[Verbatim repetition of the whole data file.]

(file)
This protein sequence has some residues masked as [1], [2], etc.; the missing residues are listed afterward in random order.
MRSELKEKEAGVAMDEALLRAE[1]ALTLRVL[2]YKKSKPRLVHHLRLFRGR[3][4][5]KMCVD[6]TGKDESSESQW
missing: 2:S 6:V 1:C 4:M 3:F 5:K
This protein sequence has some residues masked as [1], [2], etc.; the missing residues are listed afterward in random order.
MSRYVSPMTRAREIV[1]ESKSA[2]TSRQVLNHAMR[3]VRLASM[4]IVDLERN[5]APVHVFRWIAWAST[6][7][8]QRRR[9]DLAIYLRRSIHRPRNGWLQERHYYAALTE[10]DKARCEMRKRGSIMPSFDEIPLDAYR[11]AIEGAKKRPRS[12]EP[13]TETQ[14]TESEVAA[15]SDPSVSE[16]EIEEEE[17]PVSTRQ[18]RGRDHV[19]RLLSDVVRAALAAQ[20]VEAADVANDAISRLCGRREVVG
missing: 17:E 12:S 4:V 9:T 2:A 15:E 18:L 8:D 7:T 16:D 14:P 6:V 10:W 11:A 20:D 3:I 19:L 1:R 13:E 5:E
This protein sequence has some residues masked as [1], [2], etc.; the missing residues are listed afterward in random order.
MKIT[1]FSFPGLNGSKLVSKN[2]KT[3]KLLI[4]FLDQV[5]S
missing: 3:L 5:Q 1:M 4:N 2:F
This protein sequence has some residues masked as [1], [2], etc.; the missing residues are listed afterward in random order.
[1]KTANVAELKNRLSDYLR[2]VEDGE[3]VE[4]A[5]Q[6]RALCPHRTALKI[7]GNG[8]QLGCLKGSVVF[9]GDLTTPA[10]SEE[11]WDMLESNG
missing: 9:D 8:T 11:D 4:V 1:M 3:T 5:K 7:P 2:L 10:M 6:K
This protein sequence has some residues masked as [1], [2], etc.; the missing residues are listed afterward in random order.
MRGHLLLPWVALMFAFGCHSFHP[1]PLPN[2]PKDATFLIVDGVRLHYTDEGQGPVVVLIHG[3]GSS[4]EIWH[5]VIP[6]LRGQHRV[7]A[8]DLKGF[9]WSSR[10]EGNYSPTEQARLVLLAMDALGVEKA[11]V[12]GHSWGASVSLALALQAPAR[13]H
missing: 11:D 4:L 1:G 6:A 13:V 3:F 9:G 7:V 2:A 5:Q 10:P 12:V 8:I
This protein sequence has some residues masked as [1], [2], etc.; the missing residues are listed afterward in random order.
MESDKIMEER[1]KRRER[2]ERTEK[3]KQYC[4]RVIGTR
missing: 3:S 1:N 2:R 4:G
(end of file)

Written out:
This protein sequence has some residues masked as [1], [2], etc.; the missing residues are listed afterward in random order.
MRSELKEKEAGVAMDEALLRAE[1]ALTLRVL[2]YKKSKPRLVHHLRLFRGR[3][4][5]KMCVD[6]TGKDESSESQW
missing: 2:S 6:V 1:C 4:M 3:F 5:K
This protein sequence has some residues masked as [1], [2], etc.; the missing residues are listed afterward in random order.
MSRYVSPMTRAREIV[1]ESKSA[2]TSRQVLNHAMR[3]VRLASM[4]IVDLERN[5]APVHVFRWIAWAST[6][7][8]QRRR[9]DLAIYLRRSIHRPRNGWLQERHYYAALTE[10]DKARCEMRKRGSIMPSFDEIPLDAYR[11]AIEGAKKRPRS[12]EP[13]TETQ[14]TESEVAA[15]SDPSVSE[16]EIEEEE[17]PVSTRQ[18]RGRDHV[19]RLLSDVVRAALAAQ[20]VEAADVANDAISRLCGRREVVG
missing: 17:E 12:S 4:V 9:T 2:A 15:E 18:L 8:D 7:T 16:D 14:P 6:V 10:W 11:A 20:D 3:I 19:L 1:R 13:E 5:E
This protein sequence has some residues masked as [1], [2], etc.; the missing residues are listed afterward in random order.
MKIT[1]FSFPGLNGSKLVSKN[2]KT[3]KLLI[4]FLDQV[5]S
missing: 3:L 5:Q 1:M 4:N 2:F
This protein sequence has some residues masked as [1], [2], etc.; the missing residues are listed afterward in random order.
[1]KTANVAELKNRLSDYLR[2]VEDGE[3]VE[4]A[5]Q[6]RALCPHRTALKI[7]GNG[8]QLGCLKGSVVF[9]GDLTTPA[10]SEE[11]WDMLESNG
missing: 9:D 8:T 11:D 4:V 1:M 3:T 5:K 7:P 2:L 10:M 6:K
This protein sequence has some residues masked as [1], [2], etc.; the missing residues are listed afterward in random order.
MRGHLLLPWVALMFAFGCHSFHP[1]PLPN[2]PKDATFLIVDGVRLHYTDEGQGPVVVLIHG[3]GSS[4]EIWH[5]VIP[6]LRGQHRV[7]A[8]DLKGF[9]WSSR[10]EGNYSPTEQARLVLLAMDALGVEKA[11]V[12]GHSWGASVSLALALQAPAR[13]H
missing: 11:D 4:L 1:G 6:A 13:V 3:F 9:G 7:V 2:A 5:Q 10:P 12:V 8:I
This protein sequence has some residues masked as [1], [2], etc.; the missing residues are listed afterward in random order.
MESDKIMEER[1]KRRER[2]ERTEK[3]KQYC[4]RVIGTR
missing: 3:S 1:N 2:R 4:G